Wang Jianwei Makes U.S. Debut at the Guggenheim
Wang Jianwei: Time Temple recently debuted at the Guggenheim Museum. It is the Beijing-based artist’s first solo museum exhibition in North America.
The exhibit also marks the first of three commissions of The Robert H. N. Ho Family Foundation Chinese Art Initiative at the museum. According to the Guggenheim, the initiative “explores key ideas and core artists shaping contemporary art and discourse from China, within a global context.” The commissioned works will ultimately become part of Guggenheim’s permanent collection.
While the American art community may not be familiar with Wang’s work, he is widely considered one of the leading artists of the reform-era avant-garde and experimental art movements in China. Formerly trained at the Zhejiang Academy of Fine Arts (now China Academy of Art) in Hangzhou, Wang is known for both his large-scale installation art and his writings about Chinese art and culture.
Wang Jianwei: Time Temple reflects Wang’s wide range of talents by exploring the experience of space and time through three unique presentations — an installation of painting and sculpture, a film, and a live performance. As described by the Guggenheim, “Individually and collectively, these parts explore ambiguity and potential, express time and movement, and consider the ideas of metamorphosis and rehearsal through physical forms.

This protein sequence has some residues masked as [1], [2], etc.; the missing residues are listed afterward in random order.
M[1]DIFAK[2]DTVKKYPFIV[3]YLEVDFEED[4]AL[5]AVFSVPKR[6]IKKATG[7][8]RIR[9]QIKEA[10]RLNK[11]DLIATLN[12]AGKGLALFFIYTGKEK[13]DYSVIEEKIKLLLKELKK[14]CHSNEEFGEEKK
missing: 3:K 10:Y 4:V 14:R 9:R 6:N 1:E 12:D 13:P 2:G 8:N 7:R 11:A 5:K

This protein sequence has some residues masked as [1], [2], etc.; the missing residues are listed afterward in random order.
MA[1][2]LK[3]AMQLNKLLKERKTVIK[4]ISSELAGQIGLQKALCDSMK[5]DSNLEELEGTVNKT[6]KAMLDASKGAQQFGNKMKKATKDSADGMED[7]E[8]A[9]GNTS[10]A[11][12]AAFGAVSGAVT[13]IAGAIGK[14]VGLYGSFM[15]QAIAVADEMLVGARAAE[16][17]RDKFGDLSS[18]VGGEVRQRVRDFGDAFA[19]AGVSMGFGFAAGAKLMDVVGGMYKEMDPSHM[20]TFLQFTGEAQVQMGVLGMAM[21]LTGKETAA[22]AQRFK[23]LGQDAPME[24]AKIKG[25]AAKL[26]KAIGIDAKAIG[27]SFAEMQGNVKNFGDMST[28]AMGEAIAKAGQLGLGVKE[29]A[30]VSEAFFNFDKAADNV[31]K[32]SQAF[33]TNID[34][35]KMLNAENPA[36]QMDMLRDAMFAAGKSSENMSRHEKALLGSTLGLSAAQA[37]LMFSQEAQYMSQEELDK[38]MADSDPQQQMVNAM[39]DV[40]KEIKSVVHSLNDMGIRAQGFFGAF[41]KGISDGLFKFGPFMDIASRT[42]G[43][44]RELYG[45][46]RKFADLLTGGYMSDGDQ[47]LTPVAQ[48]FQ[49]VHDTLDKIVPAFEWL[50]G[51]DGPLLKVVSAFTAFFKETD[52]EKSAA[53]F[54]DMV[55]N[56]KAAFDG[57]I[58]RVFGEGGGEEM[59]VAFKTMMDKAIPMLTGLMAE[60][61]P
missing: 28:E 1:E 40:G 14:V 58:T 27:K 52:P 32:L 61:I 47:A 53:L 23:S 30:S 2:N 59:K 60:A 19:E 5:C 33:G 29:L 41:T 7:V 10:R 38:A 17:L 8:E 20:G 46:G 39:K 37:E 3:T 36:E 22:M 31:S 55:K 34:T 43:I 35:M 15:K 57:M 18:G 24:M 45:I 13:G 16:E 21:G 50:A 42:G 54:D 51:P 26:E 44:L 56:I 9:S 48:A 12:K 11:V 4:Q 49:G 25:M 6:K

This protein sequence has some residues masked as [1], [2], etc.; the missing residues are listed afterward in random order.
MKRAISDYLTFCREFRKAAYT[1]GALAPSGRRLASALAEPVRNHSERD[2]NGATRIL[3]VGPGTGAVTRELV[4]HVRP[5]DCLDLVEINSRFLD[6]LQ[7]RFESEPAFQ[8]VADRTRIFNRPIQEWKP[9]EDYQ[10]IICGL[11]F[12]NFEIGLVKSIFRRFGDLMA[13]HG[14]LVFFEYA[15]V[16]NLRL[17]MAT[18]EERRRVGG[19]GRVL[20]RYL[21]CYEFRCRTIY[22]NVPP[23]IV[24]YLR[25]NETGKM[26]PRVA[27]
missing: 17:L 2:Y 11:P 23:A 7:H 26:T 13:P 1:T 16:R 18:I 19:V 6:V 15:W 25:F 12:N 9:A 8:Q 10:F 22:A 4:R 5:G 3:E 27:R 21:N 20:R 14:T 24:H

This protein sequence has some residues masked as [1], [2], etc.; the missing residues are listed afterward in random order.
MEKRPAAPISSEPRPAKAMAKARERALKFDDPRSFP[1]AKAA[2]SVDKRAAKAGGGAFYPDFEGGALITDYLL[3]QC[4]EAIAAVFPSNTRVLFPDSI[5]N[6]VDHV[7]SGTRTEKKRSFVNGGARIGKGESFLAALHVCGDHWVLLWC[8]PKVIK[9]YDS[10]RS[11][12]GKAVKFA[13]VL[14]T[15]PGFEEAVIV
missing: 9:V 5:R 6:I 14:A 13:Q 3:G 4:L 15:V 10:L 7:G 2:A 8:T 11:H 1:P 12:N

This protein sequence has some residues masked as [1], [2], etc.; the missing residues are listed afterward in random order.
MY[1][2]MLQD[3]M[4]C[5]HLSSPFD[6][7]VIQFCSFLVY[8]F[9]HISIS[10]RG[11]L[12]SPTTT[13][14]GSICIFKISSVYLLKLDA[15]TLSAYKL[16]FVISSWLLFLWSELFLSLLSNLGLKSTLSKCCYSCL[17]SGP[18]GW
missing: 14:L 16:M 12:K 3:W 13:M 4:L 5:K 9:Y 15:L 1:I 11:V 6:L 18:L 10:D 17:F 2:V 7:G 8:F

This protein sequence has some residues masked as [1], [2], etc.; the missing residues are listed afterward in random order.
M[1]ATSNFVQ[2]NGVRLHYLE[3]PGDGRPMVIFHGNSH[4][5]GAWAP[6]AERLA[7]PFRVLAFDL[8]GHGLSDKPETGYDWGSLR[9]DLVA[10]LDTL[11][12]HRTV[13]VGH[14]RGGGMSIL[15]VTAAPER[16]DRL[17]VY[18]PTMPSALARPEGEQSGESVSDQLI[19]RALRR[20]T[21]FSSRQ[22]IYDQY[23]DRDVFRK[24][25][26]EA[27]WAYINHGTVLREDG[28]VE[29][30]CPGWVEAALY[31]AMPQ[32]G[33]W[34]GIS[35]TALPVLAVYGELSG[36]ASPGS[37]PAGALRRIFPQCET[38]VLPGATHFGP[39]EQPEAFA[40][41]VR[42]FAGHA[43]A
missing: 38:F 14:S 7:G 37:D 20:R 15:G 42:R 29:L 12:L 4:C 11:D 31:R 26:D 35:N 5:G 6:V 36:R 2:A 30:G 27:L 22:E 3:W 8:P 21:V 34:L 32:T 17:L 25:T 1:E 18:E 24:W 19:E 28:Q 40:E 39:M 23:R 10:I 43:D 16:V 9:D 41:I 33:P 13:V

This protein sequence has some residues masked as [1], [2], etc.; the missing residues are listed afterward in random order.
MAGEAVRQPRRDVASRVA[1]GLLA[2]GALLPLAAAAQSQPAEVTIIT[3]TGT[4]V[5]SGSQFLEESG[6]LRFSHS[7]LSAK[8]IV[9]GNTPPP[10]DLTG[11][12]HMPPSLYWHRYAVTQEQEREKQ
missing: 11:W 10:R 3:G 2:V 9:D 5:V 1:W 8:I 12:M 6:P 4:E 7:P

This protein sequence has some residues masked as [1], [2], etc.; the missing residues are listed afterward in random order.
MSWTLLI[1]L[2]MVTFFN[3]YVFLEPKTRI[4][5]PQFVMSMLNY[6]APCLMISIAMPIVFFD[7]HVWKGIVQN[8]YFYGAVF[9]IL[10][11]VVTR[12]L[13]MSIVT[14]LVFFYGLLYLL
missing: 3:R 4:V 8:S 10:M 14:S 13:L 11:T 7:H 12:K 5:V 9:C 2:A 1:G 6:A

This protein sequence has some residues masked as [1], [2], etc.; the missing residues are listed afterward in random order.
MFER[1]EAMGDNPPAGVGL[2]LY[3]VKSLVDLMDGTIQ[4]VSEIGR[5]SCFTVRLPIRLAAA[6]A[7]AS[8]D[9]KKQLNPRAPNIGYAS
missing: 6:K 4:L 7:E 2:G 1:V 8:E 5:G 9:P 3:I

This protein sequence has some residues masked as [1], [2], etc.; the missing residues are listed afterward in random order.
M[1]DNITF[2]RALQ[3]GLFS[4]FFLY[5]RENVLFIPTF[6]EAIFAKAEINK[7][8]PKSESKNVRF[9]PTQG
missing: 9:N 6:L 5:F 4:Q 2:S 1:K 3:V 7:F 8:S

The installation features a series of large-scale paintings, one of which covers an entire wall of the gallery. The film, The Morning Time Disappeared, will be screened in the Guggenheim’s New Media Theater throughout the duration of the exhibition. Two live theater performances, which will feature orators discussing diverse topics such as disappearance, Gnosticism, and Frank Lloyd Wright, are also scheduled during the course of the exhibition.
The exhibit is located on the Tower Level 2 of the Guggenheim Museum, 1071 Fifth Avenue, New York. It runs through February 16, 2015. Additional information about the artists and the exhibit can be found at http://www.guggenheim.org.